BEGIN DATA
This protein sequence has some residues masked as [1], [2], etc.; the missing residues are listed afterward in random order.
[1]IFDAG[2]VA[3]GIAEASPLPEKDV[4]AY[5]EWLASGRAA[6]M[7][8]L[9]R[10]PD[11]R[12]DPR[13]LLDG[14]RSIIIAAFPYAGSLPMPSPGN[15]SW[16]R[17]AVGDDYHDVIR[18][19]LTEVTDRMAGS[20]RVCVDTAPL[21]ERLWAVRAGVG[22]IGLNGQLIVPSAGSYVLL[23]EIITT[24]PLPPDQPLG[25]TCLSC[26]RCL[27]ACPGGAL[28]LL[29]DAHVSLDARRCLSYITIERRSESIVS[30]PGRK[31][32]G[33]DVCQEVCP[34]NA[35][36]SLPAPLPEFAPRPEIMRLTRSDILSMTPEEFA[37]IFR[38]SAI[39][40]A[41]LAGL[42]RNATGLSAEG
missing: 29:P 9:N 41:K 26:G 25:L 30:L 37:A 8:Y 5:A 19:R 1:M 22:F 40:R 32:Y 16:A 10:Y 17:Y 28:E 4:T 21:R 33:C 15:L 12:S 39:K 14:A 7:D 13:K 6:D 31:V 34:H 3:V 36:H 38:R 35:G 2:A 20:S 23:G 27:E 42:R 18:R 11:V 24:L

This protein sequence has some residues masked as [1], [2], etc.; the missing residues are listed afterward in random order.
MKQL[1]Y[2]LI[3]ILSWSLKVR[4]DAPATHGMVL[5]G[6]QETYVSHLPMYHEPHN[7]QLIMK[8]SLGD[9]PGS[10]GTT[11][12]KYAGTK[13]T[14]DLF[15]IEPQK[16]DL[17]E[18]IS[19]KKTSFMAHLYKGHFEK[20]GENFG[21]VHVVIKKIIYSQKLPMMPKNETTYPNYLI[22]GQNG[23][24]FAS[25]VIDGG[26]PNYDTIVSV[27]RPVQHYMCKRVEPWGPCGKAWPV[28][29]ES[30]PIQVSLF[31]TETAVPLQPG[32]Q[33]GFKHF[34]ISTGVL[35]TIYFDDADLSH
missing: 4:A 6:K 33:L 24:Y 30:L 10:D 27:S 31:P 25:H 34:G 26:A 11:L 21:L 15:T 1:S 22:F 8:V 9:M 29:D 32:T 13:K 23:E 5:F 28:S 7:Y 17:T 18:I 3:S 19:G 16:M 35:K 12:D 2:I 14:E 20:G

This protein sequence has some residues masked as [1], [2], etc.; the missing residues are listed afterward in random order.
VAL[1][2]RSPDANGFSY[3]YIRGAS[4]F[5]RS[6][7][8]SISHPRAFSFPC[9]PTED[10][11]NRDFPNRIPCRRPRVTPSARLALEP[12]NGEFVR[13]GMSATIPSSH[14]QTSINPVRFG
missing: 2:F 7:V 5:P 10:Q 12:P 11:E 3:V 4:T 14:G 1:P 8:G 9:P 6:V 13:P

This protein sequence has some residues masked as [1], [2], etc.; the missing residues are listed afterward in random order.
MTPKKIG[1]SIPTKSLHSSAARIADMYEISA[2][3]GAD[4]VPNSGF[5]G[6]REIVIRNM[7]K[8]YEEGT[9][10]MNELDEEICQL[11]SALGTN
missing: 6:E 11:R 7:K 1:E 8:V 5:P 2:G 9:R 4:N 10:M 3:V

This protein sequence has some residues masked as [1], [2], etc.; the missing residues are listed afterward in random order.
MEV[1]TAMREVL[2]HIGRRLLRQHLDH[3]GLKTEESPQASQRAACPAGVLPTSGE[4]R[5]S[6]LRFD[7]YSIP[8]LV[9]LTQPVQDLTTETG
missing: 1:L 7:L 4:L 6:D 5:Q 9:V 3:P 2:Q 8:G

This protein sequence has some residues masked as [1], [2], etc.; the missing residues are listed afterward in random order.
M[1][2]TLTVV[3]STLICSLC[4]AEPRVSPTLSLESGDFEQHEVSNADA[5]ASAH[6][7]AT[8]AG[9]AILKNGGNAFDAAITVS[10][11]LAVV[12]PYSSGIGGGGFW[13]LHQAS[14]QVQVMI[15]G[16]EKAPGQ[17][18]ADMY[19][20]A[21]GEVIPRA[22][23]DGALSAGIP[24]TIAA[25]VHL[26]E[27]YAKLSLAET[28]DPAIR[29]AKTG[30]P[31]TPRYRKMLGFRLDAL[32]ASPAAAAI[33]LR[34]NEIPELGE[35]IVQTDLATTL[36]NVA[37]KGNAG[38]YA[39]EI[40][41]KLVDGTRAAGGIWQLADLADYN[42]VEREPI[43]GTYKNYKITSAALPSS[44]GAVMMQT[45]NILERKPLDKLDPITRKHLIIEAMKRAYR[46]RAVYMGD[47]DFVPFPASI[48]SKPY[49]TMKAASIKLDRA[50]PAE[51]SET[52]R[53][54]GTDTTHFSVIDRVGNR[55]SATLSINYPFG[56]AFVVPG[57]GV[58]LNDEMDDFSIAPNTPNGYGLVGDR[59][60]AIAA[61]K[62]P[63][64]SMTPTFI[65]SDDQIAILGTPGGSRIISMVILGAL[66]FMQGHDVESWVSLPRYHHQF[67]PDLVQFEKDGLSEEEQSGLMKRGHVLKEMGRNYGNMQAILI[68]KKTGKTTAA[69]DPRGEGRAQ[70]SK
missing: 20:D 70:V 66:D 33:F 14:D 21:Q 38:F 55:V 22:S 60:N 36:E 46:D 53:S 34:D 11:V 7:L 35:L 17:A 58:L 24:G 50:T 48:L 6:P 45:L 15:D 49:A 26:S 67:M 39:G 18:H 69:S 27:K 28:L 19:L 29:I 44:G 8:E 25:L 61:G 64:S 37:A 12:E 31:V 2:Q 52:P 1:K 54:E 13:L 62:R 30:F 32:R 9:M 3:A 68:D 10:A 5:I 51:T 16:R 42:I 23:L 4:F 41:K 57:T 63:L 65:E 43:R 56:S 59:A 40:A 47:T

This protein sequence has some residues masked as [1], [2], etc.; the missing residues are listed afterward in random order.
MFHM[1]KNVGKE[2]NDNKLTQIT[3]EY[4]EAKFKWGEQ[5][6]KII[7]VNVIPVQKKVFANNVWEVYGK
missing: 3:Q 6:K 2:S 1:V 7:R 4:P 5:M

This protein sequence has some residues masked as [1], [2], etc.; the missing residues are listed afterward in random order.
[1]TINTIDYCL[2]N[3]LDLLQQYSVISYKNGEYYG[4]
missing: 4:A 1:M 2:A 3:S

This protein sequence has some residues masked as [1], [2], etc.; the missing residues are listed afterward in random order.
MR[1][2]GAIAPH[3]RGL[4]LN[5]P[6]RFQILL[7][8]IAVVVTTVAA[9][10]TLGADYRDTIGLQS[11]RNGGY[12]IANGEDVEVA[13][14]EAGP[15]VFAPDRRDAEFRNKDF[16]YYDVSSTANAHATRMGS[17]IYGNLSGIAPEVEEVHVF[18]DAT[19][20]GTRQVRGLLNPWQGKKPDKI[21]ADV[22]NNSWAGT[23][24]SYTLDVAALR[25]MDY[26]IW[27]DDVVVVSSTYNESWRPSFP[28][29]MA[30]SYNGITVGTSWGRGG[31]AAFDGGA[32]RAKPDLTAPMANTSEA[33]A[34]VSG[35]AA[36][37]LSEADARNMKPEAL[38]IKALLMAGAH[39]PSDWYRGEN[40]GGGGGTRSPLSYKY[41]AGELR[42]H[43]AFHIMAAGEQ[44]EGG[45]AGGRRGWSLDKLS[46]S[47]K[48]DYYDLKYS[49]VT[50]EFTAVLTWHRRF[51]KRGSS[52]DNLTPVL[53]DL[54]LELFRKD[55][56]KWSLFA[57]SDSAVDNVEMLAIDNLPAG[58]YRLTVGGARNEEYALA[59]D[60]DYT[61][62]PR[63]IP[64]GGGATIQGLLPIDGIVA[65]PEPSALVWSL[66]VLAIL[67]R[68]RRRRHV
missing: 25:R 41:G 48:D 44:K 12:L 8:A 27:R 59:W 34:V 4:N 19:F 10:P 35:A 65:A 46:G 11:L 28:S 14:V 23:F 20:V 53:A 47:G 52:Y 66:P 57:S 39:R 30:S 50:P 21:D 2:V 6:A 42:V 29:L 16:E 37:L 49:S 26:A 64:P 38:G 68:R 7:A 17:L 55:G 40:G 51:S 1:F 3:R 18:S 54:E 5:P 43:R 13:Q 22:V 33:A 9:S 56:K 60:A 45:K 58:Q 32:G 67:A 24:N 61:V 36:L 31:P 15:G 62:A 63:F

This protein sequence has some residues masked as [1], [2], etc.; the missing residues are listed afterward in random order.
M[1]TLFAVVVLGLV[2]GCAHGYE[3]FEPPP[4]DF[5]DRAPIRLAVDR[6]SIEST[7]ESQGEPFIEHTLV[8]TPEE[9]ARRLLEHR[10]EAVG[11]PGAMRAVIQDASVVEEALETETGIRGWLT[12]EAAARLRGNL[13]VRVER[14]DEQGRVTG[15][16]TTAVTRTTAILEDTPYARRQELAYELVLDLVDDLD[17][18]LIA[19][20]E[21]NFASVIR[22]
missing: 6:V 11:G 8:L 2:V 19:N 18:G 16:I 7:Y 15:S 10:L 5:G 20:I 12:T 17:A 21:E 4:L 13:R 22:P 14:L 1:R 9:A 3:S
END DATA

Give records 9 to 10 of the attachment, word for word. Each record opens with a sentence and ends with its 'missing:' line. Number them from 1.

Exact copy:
This protein sequence has some residues masked as [1], [2], etc.; the missing residues are listed afterward in random order.
MR[1][2]GAIAPH[3]RGL[4]LN[5]P[6]RFQILL[7][8]IAVVVTTVAA[9][10]TLGADYRDTIGLQS[11]RNGGY[12]IANGEDVEVA[13][14]EAGP[15]VFAPDRRDAEFRNKDF[16]YYDVSSTANAHATRMGS[17]IYGNLSGIAPEVEEVHVF[18]DAT[19][20]GTRQVRGLLNPWQGKKPDKI[21]ADV[22]NNSWAGT[23][24]SYTLDVAALR[25]MDY[26]IW[27]DDVVVVSSTYNESWRPSFP[28][29]MA[30]SYNGITVGTSWGRGG[31]AAFDGGA[32]RAKPDLTAPMANTSEA[33]A[34]VSG[35]AA[36][37]LSEADARNMKPEAL[38]IKALLMAGAH[39]PSDWYRGEN[40]GGGGGTRSPLSYKY[41]AGELR[42]H[43]AFHIMAAGEQ[44]EGG[45]AGGRRGWSLDKLS[46]S[47]K[48]DYYDLKYS[49]VT[50]EFTAVLTWHRRF[51]KRGSS[52]DNLTPVL[53]DL[54]LELFRKD[55][56]KWSLFA[57]SDSAVDNVEMLAIDNLPAG[58]YRLTVGGARNEEYALA[59]D[60]DYT[61][62]PR[63]IP[64]GGGATIQGLLPIDGIVA[65]PEPSALVWSL[66]VLAIL[67]R[68]RRRRHV
missing: 25:R 41:G 48:D 44:K 12:L 8:A 27:R 59:W 34:V 4:N 19:F 10:P 35:A 65:A 46:G 11:L 28:S 14:V 23:F 20:V 53:A 47:G 52:Y 66:P 57:S 39:R 30:S 50:P 21:D 2:V 6:A 42:V 29:L 16:E 37:L 49:S 26:A 64:P 38:G 68:R 7:A 17:L 55:G 40:G 51:S 1:F 3:R 18:S 54:E 5:P 43:R 13:Q 22:V 33:A 9:S 56:K 60:A 45:K 58:Q 32:G 67:A 24:N 61:V 36:L 31:P 15:G 62:A 63:F

This protein sequence has some residues masked as [1], [2], etc.; the missing residues are listed afterward in random order.
M[1]TLFAVVVLGLV[2]GCAHGYE[3]FEPPP[4]DF[5]DRAPIRLAVDR[6]SIEST[7]ESQGEPFIEHTLV[8]TPEE[9]ARRLLEHR[10]EAVG[11]PGAMRAVIQDASVVEEALETETGIRGWLT[12]EAAARLRGNL[13]VRVER[14]DEQGRVTG[15][16]TTAVTRTTAILEDTPYARRQELAYELVLDLVDDLD[17][18]LIA[19][20]E[21]NFASVIR[22]
missing: 6:V 11:G 8:L 2:V 19:N 18:G 16:I 7:Y 15:S 10:L 5:G 20:I 12:T 17:A 21:E 4:L 13:R 22:P 14:L 1:R 9:A 3:S